To maximize your effectiveness as a sports massage therapist (regardless of your age or body physique), a therapist needs to learn how to apply a variety of kneading massage techniques (attributing to at least 50% of a sports massage session). Kneading is the most energy-consuming and body-challenging technique when done correctly. The therapist must work efficiently on athletes or sports enthusiasts without getting work-related injuries or experiencing quick career burn-out. Based on my life experience, “Chi-based” physical movements are superior to “muscles-based” ones. It is equally valid for sports, sports massage, and life.
Tai Chi, Aikido, and Qigong are the most popular systems many top professional athletes use to learn how to connect to Chi to enhance performance. I highly encourage therapists to consider these practices essential to their sports massage training and work. For therapists looking to explore Chi further, I recommend reading “Ki In Daily Life,” by Koichi Tohei, as it perfectly presents the idea of using Ki (a.k.a. Chi or Qi) in your day-to-day.
To wrap up, I would like to share key daily training concepts to engage your inner Chi (Part II of this article will offer a more detailed description):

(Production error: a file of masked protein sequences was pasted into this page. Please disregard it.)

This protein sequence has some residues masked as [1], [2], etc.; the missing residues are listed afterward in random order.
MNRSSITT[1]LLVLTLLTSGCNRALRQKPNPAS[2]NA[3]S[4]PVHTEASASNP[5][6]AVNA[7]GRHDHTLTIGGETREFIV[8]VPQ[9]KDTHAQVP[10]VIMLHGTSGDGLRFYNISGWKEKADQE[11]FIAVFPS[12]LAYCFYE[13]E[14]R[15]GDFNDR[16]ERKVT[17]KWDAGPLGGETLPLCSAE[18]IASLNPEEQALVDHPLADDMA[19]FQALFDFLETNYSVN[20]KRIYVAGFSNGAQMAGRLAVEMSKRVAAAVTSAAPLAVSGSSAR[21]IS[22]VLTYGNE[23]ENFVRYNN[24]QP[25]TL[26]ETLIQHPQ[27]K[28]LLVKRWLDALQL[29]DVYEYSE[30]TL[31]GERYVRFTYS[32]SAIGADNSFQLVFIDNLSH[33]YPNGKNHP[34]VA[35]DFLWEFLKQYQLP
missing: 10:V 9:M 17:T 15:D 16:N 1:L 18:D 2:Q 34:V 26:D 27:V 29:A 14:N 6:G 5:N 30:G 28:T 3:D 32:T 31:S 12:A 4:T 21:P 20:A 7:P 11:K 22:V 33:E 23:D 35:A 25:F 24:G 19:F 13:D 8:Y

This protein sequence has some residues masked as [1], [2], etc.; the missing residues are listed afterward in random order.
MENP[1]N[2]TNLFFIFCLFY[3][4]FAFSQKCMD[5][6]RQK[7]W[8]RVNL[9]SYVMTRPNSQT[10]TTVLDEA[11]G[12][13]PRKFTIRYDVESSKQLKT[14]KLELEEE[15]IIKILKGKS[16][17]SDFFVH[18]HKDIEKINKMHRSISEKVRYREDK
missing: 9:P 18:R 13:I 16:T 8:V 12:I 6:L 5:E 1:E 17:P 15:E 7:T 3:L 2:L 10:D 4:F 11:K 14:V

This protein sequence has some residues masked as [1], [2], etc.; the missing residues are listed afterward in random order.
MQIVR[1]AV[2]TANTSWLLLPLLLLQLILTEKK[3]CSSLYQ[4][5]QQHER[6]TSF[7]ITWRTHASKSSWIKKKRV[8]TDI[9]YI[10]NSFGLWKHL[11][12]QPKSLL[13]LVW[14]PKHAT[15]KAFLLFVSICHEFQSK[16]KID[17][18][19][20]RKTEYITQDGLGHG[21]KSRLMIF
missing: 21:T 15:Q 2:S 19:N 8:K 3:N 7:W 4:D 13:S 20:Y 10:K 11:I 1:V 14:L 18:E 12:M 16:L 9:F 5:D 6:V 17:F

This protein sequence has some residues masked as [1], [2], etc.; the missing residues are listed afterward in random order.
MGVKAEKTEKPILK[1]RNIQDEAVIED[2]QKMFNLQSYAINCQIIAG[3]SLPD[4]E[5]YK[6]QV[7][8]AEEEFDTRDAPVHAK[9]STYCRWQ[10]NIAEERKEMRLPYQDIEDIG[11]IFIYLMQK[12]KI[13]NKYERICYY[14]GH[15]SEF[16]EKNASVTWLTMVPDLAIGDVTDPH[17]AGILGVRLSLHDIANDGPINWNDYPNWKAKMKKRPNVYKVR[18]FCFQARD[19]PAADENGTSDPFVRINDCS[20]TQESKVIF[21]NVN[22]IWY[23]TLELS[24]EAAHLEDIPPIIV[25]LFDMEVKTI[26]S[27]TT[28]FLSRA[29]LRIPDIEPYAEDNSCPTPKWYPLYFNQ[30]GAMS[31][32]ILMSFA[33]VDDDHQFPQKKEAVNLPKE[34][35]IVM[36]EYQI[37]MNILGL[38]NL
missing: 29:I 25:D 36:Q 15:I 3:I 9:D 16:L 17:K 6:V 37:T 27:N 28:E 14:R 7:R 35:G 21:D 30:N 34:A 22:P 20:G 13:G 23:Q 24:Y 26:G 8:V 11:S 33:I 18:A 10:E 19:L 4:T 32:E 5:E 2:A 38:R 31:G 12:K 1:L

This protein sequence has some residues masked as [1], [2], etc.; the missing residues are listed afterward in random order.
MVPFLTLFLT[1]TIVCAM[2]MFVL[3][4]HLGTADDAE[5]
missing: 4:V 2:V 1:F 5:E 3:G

Step 1—Empty your mind.
Unfortunately, it cannot be done by simply commanding yourself to empty it. Instead, there is a process that starts with you deciding to stop paying attention to unnecessary thoughts coming into your mind. You can’t make a difference in the client’s body or prevent yourself from injuries and exhaustion if you are thinking about what you will get for dinner during the session.
Step 2. Pay attention to your breathing.
Breathing is not only a vital necessity, but it becomes a powerful tool of connection to our inner selves.
Step 3. Concentrate and connect to your energy center or Lower Dantian point in the lower abdominal area.
The ability to concentrate your inner energy in the Lower Dantian point is a critical step in engaging Chi, and it will slowly transform you and your practice.
Step 4. Make sure you generate all your physical movements from the Lower Dantian point.
Working from the Lower Dantian point gives you unlimited power. It secures professional vitality while giving you a chance to connect your Chi to your client’s Chi to guarantee long-lasting therapy outcomes.
After reading Part II of this article in the next issue of JMS, I hope you can tap into your unique “Chi” and make it an essential part of your work and every aspect of your life.
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Oleg Bouimer, LMT, graduated from the State Institute of Physical Education in Ukraine in 1985. Currently, he has an extensive private practice in Los Angeles. Among his clients are celebrities, famous politicians, and sports stars. The NBA, NHL, and NFL widely recognize Oleg and the system of Russian Sports Massage. He teaches nationwide and has founded a Medical and Sports Massage Club in Los Angeles. Oleg is the author of many articles in American and European professional journals. He can be reached by e-mail: email@example.com
Category: Sport Massage
Tags: 2022 Issue #2